When you feel sore, your first instinct might be to curl up on the couch with ice-cream or grab some takeaway on the way home because you’re too tired to cook. But what you might not know is by changing your routine and choosing to eat anti-inflammatory foods instead, you can start to relieve the pain naturally.
What are the benefits of eating anti-inflammatory foods?
Inflammation plays a critical role in pain and injury, whether it’s acute or chronic. In addition, it also affects many other health concerns, including:
- Heart disease
- Type 2 diabetes
- Autoimmune disease
- Allergies and intolerances
- Arthritis and chronic pain
- Mental health issues, such as depression and anxiety
- Digestive conditions
- Degenerative disease, such as Alzheimer's
Inflammation isn’t always a bad thing! It is part of the natural healing process, boosting the flow of blood and nutrients to an injured area. But many people experience low-grade chronic inflammation, which can lead to serious health issues over time. And the scariest thing is, many people experience it without even realising.
By making some minor adjustments to your diet and by consuming anti-inflammatory foods regularly, you can start to naturally reduce the amount of inflammation throughout your body. So not only will you see the difference when it comes to pain, you’ll also experience a host of other health benefits.
My favourite anti-inflammatory foods
There are so many different foods with anti-inflammatory benefits and properties, however today, I wanted to highlight five of my favourites.
BerriesThese fruits are lower in sugar and higher in fibre, so they’re already a healthy alternative. Berries also contain potent antioxidants that can reduce inflammation. Research shows that blueberries are a great pick for athletes, as regular consumption can reduce post-exercise inflammation.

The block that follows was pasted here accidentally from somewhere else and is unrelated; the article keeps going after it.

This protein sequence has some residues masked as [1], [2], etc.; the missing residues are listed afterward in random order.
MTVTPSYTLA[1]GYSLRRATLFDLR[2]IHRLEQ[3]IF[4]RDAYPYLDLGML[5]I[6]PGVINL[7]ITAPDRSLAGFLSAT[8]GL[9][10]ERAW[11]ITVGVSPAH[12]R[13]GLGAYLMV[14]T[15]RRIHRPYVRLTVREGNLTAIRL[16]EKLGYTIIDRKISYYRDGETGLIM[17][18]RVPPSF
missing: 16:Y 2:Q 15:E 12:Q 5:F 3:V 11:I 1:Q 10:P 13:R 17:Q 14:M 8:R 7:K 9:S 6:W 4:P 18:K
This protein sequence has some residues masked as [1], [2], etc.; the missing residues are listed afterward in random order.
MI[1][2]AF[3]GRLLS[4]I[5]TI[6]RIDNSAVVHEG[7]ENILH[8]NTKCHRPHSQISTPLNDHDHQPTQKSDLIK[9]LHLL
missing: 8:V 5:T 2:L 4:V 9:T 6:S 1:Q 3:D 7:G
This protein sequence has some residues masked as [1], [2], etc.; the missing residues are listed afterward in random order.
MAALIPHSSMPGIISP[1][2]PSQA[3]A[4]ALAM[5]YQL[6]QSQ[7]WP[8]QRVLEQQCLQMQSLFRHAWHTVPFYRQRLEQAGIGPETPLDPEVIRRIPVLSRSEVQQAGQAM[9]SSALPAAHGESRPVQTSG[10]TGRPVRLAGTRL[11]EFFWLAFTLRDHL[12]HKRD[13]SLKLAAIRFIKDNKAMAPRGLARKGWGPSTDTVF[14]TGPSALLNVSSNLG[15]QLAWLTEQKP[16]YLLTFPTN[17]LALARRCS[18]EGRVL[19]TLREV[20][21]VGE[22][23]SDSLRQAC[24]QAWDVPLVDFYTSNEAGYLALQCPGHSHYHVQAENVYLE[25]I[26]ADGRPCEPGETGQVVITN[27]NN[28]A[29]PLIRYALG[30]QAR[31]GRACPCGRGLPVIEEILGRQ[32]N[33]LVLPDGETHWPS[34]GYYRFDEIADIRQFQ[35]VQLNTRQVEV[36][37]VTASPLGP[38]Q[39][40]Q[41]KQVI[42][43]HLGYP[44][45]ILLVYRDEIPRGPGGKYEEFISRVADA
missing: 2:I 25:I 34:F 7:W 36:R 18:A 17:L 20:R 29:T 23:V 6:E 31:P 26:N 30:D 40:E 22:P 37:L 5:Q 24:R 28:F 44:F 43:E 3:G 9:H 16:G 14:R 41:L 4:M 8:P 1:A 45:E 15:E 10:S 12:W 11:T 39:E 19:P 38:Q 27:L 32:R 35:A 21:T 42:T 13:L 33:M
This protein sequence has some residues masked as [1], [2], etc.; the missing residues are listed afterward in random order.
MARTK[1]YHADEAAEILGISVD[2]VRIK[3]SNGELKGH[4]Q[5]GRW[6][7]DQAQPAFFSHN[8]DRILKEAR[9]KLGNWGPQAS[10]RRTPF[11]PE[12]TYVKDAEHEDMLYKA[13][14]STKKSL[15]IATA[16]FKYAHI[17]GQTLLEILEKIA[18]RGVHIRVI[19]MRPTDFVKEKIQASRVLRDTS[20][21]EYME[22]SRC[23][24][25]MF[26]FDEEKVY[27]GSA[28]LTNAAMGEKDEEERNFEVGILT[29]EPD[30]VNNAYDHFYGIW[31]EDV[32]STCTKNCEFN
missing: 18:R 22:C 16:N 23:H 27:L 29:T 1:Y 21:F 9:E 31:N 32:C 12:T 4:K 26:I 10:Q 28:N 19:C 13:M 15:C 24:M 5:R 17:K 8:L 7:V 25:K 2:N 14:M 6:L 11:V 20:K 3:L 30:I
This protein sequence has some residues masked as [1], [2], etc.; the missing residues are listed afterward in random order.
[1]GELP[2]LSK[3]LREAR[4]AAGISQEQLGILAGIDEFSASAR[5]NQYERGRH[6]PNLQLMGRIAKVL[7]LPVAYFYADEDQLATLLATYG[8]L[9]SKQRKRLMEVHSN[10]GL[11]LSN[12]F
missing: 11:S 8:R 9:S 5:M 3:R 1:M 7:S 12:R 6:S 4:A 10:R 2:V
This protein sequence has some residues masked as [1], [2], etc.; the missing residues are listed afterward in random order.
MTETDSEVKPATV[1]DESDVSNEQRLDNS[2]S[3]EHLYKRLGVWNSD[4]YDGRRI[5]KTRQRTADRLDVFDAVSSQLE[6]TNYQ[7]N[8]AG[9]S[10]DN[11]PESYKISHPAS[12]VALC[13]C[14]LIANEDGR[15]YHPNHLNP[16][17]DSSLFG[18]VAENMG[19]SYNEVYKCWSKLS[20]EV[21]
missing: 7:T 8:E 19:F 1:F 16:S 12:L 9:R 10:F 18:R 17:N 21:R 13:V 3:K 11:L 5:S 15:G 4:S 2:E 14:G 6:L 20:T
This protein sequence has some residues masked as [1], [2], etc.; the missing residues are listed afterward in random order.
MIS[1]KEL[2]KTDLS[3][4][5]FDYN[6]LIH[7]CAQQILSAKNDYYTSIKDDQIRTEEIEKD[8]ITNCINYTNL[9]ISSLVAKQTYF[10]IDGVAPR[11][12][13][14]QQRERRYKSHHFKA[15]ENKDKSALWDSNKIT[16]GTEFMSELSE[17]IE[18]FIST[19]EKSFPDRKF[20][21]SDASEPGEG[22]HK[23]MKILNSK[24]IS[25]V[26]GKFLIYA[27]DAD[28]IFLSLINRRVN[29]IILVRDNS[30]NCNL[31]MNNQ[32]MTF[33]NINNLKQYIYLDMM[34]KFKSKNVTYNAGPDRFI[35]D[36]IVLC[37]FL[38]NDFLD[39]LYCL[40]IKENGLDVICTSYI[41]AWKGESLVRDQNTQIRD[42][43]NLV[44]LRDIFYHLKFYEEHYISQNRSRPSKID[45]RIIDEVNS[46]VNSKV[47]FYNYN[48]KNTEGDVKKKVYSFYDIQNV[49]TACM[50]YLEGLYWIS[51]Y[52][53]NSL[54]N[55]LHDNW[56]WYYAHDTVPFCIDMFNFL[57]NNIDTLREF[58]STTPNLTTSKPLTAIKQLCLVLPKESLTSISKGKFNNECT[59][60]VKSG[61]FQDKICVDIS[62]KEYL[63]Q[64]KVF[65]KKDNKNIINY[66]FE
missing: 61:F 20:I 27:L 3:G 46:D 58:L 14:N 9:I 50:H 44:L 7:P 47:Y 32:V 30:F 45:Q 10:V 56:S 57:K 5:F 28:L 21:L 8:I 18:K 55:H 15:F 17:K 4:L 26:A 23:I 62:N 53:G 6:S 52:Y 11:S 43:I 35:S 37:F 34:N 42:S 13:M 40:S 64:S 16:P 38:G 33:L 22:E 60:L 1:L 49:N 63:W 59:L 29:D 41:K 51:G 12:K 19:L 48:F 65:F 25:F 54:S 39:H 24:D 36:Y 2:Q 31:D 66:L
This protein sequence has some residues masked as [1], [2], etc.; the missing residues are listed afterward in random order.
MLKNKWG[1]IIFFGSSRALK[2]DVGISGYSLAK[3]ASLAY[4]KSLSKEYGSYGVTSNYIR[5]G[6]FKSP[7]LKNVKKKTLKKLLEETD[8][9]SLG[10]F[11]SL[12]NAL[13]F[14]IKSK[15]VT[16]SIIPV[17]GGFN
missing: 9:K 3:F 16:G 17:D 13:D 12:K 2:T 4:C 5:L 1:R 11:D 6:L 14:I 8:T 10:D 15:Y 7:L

Ginger and Turmeric
When it comes to spices, these two are on top when it comes to reducing pain and inflammation. Turmeric is packed with anti-inflammatory compounds including curcumin and tumerone. Ginger has also shown to have pain-relieving effects in conditions such as osteoarthritis.
When it comes to inflammation, omega-3 fatty acids are one of the most important nutrient groups. And when it comes to omega-3s, oily fish is your go-to food. Studies suggest that consuming oily fish 4 times per week can help to reduce inflammation in the body.If you prefer a plant-based approach or aren’t a fan of fish, there are other sources of omega-3. Consume foods like flaxseeds, chia seeds, hemp seeds, teff and walnuts daily to hit your omega-3 needs.
This is my secret weapon when it comes to muscle pain and sleep issues. Tart cherries contain antioxidants that can relieve muscle pain, including post-workout soreness. But they also help you get a better night sleep, thanks to the natural melatonin content. I love mixing cherry juice with some sleepy tea and then making it into gummies for a sweet treat after dinner.
I’m a nutritionist – but I’m also a foodie. That’s why dark chocolate is always on my anti-inflammatory food list. Cocoa, or cacao, is full of beneficial antioxidants that help to reduce inflammation.
Although I’m yet to come across a good study of dark chocolate for pain relief, there is research that shows dark chocolate consumption is associated with lower CRP, or C-Reactive Protein, levels. CRP is a well-known indicator of inflammation. The dose associated with health benefits is 20g per day – so go for it!
The best thing about eating anti-inflammatory foods is that it’s about adding in the good, rather than taking out the ‘bad’. You’re more likely to stick to a way of eating that includes nutritious foods instead of a way that excludes your favourite foods!
By Samantha Gemmell (BHSc Nut Med)
About Samantha Gemmell
Sam is a qualified nutritionist, health writer and speaker. Her passion lies in the power of food and the belief that there is no one perfect diet for everyone. Although she wears many hats within her industry, her end goal remains the same: making health simple, actionable and evidence-based. To get in contact with Sam, please visit: www.samanthagemmell.com